Founder of SunMicrosystems
I've never heard ScottMcNealy
speak, but one thing that I really admire about the guy is the story of how the Green project started (which eventually became Java). I won't try to summarize it here; see JavaHistory
. It certainly makes an excellent example of one CEO who wasn't too proud to learn lessons from a bright young programmer who was about to leave Sun (go to http://java.sun.com/nav/whatis/storyofjava.html
for the story). -- RichardDrake
When I was listening to Bill Gates yesterday, I kept thinking of how Gates compares to another guy: Scott McNealy
. If you've been asleep for the past 20 years, McNealy
runs Sun, and Gates runs Microsoft.
I've heard both speak several times over the past decade.
These two guys can't be more different in their approach to computing and their approach to leadership.
The last time I heard McNealy
speak (at a Comdex a few years ago), all he did for an hour was bash Microsoft.
Yesterday, Gates bashed himself and his company and his CEO. All in fun, but some in seriousness. He demonstrated that he's able to admit where his software sucks, where his company sucks, and that he has a lot of fun at the same time. He's a geek and enjoys playing with technology.
Now, whether you agree with how he's making it better or not (and I don't always agree with Gates and his executive team)... . Even yesterday, Jim Allchin (the third-most-powerful guy at Microsoft) said he believes that someday computers won't have keyboards and that we'll talk with them. I totally believe that vision is complete bullshit. I don't want to talk to my computer very much (yes, I hope that I can talk to my computer +sometimes+ but not all the time). But, I digress.
Back to Gates vs McNealy
. Whether you like Gates or not, at least he always shows me something about what the future will look like. I've seen him talk something like a dozen times, and he usually shows me something new (and he usually delivers on his predictions. I laughed along with the other MVPs when he said he is spending $5 billion in research and development to bet on his dreams coming true).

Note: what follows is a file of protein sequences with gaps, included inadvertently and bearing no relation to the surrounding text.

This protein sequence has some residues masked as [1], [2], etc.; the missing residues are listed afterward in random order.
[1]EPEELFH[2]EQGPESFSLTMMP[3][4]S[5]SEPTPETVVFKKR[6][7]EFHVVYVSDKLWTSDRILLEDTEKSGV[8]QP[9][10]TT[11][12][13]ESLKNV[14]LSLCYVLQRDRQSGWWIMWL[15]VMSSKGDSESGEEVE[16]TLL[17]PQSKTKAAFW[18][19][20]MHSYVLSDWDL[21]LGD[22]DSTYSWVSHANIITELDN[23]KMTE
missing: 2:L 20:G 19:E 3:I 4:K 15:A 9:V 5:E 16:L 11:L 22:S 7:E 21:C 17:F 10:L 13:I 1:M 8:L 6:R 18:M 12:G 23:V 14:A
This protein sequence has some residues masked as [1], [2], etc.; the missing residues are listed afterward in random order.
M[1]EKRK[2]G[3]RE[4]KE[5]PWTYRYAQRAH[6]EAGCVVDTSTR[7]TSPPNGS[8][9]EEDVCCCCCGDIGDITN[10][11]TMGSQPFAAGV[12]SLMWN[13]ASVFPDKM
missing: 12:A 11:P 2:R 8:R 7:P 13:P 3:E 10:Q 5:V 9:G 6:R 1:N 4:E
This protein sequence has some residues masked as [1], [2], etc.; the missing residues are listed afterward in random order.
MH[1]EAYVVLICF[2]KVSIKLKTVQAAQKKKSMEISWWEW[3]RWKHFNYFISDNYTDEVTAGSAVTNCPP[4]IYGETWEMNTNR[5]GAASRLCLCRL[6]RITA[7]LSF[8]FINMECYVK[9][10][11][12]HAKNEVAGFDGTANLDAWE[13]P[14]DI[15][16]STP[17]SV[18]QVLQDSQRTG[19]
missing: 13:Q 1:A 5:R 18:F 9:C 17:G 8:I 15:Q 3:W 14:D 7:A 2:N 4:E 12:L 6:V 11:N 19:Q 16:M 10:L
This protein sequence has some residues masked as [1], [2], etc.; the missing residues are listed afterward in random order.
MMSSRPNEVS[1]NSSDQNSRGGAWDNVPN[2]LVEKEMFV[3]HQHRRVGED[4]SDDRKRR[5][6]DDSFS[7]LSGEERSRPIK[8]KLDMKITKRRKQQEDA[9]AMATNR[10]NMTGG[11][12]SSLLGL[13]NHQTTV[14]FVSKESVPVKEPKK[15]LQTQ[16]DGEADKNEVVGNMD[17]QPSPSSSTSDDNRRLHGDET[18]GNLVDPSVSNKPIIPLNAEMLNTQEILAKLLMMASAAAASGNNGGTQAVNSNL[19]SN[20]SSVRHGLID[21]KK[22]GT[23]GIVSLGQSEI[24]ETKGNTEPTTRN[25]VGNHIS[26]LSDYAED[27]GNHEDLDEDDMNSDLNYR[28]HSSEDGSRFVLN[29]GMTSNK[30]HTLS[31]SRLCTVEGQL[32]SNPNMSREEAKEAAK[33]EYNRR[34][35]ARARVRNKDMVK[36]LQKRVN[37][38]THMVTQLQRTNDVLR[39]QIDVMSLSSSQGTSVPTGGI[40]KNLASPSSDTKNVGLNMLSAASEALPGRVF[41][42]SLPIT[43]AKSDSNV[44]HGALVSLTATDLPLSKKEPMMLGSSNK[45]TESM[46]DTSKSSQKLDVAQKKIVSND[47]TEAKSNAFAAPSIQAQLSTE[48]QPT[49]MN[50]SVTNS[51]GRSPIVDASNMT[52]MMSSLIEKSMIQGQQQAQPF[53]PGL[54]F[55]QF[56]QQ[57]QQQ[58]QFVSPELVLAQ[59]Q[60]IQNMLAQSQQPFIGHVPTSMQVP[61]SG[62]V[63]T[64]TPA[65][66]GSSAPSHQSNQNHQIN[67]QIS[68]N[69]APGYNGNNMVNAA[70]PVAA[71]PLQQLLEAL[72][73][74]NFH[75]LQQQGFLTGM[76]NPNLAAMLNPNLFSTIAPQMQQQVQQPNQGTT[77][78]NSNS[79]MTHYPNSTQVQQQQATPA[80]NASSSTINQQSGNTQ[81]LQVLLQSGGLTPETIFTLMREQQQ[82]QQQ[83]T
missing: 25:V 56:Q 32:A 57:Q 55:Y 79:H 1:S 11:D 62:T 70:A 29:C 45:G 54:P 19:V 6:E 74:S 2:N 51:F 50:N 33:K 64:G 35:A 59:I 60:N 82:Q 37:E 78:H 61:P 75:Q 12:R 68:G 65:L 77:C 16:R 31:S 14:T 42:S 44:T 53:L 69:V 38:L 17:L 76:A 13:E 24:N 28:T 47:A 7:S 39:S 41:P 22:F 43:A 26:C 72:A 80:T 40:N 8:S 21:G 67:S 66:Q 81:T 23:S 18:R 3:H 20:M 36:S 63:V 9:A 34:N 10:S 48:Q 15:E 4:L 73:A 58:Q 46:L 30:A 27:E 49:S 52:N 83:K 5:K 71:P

When I hear McNealy
speak, what does he show me? I was excited by his Java vision when I first saw it. Hey, it was Visual Basic done for a variety of platforms (I always hated that Visual Basic was only on Windows. Funnily enough, Gates promised me personally in 1994 that Visual Basic would be ported to the Macintosh. That never happened).
Anyway, Java turned me on because it made PCs (no matter what OS they run) have more software. More software for PCs is good, in my view.
never did take the dream further. He never explained after that initial rush how he was going to improve the dream and make PCs even better in the future (OK, he did put Java on cell phones, but Gates has gone beyond that. He showed me how he's putting not just a language runtime on a cell phone, but an entire operating system that can do a lot more than the Java runtime). McNealy
didn't because Sun isn't a PC company, and I believe he really doesn't believe in PCs. If you hear him speak, it's pretty clear that he thinks PCs suck. Well, sorry, that argument is ringing hollow lately.
So, when McNealy
speaks at Comdex, he rarely tells me how Sun is going to improve my life. He rarely takes advantage of the opportunity to show me something cool. Instead, he attacks Gates. I understand that. I attack Gates myself sometimes; the guy and his company certainly aren't perfect.
Listen, I'm human.
As a human, I want to believe in something. I want to have my life improved. And, I look at what Gates is telling me about what the future will be like, and I come away energized. The guy is giving me a vision that's pretty damn cool. Yes, I do want to put my digital photos on a tablet PC that sits on my coffee table and guaging on reactions among the other MVPs, so do lots of other people.
He sees a world where PCs do a lot of cool things. The tablet PC he's showing off is damn cool. I want one. He talks about how he wants to 802.11-enable your entire computing experience. I am totally behind that. 802.11 has changed my computing life immeasurably. He talks about the disaggregation of PCs (PCs are getting "exploded" into lots of little screens and devices in your home and life), and I totally buy off on that. It's already happening in my home as I do more and more with my PocketPC and my laptop, and less and less with my desktop PC (which is a freaking great machine).
What does McNealy
show me? Nothing cool. He doesn't even tell me how Sun is improving the Java platform. All he did the last time I saw him on TechTV was attack Microsoft.